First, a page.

Oia Hotels with Rooftop Bar

THE BEST Oia Hotels with Rooftop Bar

Oia Hotels with Rooftop Bar

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Hotels with Rooftop Bar nearby destinations

  • Imerovigli
    Imerovigli looks exactly as a Santorini village should: iconic whitewashed buildings with sapphire domes, narrow crisscrossing walking paths, epic sunsets. Set sail on a guided boat tour of nearby volcanic features or spend the day exploring the remains of Skaros, a 13th-century Venetian palace. Cap it all off with a simple but decadent meal of local delicacies.
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  • Santorini
    Glamourous Santorini is deliciously different. Geographical newness is in part to thank. The island’s popular black volcanic Perissa and Kamari beaches are big draws, as is its arguably most famous Red Beach near Akrotiri (which is the place to go for archaeology buffs). Santorini curves round a giant lagoon in the Cyclades islands, offering stunning views from sky-high towns, eclectic cuisine, lovely galleries, thriving nightlife and excellent wines.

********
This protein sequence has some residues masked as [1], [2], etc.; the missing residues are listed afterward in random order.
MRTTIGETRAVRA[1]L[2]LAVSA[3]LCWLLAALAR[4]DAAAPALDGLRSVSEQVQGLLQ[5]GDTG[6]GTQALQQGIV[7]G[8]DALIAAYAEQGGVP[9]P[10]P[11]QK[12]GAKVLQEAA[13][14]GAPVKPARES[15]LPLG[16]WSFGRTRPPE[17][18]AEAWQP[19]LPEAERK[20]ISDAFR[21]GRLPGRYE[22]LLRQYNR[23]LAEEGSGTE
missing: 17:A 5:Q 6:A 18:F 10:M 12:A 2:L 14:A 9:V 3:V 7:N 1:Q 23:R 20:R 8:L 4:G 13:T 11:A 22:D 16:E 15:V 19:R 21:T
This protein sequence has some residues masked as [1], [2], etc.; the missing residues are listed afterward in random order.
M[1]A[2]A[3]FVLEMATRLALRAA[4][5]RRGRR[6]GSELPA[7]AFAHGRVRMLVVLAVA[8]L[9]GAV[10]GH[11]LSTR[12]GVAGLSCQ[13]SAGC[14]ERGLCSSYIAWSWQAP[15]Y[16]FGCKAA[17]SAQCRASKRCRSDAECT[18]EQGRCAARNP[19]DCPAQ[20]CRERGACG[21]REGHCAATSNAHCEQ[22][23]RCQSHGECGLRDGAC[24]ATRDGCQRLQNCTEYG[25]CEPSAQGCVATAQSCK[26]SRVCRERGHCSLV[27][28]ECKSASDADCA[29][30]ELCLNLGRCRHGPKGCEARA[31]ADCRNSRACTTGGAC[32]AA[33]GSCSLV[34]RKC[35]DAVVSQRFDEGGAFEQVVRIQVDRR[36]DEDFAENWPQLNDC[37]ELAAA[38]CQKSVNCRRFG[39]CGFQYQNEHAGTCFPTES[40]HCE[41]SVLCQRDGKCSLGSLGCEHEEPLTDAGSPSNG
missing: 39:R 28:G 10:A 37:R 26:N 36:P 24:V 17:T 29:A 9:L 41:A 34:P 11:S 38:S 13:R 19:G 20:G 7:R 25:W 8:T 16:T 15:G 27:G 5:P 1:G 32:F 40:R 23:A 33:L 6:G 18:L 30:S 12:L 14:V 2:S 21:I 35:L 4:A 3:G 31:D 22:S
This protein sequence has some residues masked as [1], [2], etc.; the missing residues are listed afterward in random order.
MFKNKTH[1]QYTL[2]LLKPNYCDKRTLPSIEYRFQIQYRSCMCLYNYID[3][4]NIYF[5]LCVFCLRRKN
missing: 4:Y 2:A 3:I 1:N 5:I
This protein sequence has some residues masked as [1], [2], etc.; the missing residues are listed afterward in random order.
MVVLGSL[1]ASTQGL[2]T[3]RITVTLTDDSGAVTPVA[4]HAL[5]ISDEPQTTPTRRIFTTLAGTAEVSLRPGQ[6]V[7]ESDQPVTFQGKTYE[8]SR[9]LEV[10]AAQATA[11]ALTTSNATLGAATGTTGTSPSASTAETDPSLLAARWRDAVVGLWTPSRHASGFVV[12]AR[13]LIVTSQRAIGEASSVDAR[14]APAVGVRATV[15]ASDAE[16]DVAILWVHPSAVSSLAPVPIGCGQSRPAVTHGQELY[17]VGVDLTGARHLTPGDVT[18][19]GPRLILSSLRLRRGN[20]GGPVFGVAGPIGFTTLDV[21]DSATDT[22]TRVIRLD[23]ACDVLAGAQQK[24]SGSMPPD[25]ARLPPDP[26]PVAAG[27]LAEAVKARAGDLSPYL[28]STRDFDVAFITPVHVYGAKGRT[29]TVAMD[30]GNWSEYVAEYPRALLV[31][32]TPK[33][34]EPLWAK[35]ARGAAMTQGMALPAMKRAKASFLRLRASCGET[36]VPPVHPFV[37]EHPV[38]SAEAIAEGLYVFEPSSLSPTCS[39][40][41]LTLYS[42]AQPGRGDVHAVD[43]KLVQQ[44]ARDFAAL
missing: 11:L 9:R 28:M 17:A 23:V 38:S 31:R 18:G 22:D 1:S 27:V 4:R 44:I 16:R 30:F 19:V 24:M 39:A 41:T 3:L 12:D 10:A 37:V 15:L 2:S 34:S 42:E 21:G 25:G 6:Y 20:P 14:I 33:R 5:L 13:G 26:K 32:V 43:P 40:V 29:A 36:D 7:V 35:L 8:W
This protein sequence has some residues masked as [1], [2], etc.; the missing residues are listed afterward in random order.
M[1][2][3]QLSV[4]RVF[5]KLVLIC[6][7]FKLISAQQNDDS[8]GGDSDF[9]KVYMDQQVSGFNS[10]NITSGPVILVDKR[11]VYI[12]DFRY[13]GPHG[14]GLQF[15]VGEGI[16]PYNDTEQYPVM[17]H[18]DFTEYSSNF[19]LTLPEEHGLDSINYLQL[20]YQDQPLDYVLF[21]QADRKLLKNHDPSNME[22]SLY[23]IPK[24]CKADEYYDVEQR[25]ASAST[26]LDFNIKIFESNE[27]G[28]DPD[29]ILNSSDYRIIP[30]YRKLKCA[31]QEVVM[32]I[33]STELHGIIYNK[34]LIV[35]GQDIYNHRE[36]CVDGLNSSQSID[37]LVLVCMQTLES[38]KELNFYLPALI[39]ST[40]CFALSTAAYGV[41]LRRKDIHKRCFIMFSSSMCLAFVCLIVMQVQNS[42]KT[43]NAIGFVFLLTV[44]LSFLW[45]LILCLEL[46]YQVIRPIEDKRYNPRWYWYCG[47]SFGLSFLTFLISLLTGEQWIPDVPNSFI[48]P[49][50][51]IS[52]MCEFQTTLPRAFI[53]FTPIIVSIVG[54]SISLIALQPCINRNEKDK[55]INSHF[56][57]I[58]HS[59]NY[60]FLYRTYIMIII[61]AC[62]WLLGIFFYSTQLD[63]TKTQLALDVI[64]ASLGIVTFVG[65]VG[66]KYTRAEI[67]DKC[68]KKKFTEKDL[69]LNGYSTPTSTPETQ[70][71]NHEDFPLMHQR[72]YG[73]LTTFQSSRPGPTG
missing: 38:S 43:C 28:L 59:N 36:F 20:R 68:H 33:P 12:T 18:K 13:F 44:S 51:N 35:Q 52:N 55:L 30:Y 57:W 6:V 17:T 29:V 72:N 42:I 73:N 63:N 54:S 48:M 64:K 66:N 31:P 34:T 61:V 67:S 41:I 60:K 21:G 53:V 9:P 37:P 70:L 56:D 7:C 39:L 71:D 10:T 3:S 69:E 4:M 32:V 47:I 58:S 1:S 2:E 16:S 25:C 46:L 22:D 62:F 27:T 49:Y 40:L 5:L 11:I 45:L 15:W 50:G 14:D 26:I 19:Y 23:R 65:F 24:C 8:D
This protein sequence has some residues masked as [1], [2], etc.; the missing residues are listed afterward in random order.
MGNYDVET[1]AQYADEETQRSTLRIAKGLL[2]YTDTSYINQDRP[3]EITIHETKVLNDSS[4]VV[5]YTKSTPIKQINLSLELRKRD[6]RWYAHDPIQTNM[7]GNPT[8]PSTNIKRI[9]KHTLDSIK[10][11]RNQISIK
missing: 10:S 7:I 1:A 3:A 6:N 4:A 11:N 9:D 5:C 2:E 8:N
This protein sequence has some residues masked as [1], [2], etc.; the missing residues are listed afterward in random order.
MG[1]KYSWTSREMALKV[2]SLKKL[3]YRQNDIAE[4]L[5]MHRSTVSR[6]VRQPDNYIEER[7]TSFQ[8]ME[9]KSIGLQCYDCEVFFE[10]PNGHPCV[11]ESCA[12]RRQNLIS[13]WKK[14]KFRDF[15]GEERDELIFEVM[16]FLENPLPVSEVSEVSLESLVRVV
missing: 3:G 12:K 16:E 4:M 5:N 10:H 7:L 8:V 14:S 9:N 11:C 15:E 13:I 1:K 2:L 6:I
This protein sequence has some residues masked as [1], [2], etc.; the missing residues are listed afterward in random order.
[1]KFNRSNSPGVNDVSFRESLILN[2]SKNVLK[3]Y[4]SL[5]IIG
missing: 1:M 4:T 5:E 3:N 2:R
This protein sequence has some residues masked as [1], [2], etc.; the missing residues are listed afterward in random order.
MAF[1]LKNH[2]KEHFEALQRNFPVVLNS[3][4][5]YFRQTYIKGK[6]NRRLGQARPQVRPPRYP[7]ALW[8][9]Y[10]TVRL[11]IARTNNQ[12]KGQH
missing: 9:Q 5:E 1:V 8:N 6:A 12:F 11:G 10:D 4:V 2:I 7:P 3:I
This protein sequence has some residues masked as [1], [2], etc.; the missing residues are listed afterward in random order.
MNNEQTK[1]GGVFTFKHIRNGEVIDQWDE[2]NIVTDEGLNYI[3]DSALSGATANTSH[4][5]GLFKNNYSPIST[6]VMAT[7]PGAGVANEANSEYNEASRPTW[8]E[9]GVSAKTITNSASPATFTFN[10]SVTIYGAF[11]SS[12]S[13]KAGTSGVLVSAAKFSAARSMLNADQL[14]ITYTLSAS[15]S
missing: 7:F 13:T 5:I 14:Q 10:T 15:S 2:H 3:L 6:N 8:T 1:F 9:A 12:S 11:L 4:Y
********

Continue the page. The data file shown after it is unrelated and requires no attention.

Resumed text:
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  • Naxos
    A spot of white in the turquoise waters of the Aegean Sea, the island of Naxos is a unique blend of ancient ruins and beach culture. The largest of the Cycladic Islands, Naxos is the childhood home of none other than Zeus, king of the gods. Upon arrival in Naxos, hike over a causeway to Palatia, where the Portara, a stone gateway to an ancient temple that no longer exists, stands alone, the symbol of the island. At sunset, the views of the island, and the sea beyond, are breathtaking.
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  • Naoussa
    While its footprint in the Aegean Sea may be small, Paros has more than enough beauty to take up a big spot on travellers’ must-see lists. Most stay in the island’s biggest town (although biggest is a relative term), Naoussa — where they can explore the labyrinth-style streets, explore shops filled with local goods, dine in the seaside cafes serving up fresh-caught octopus, and soak up all the Greek islands scenery they’ve lusted after on social media.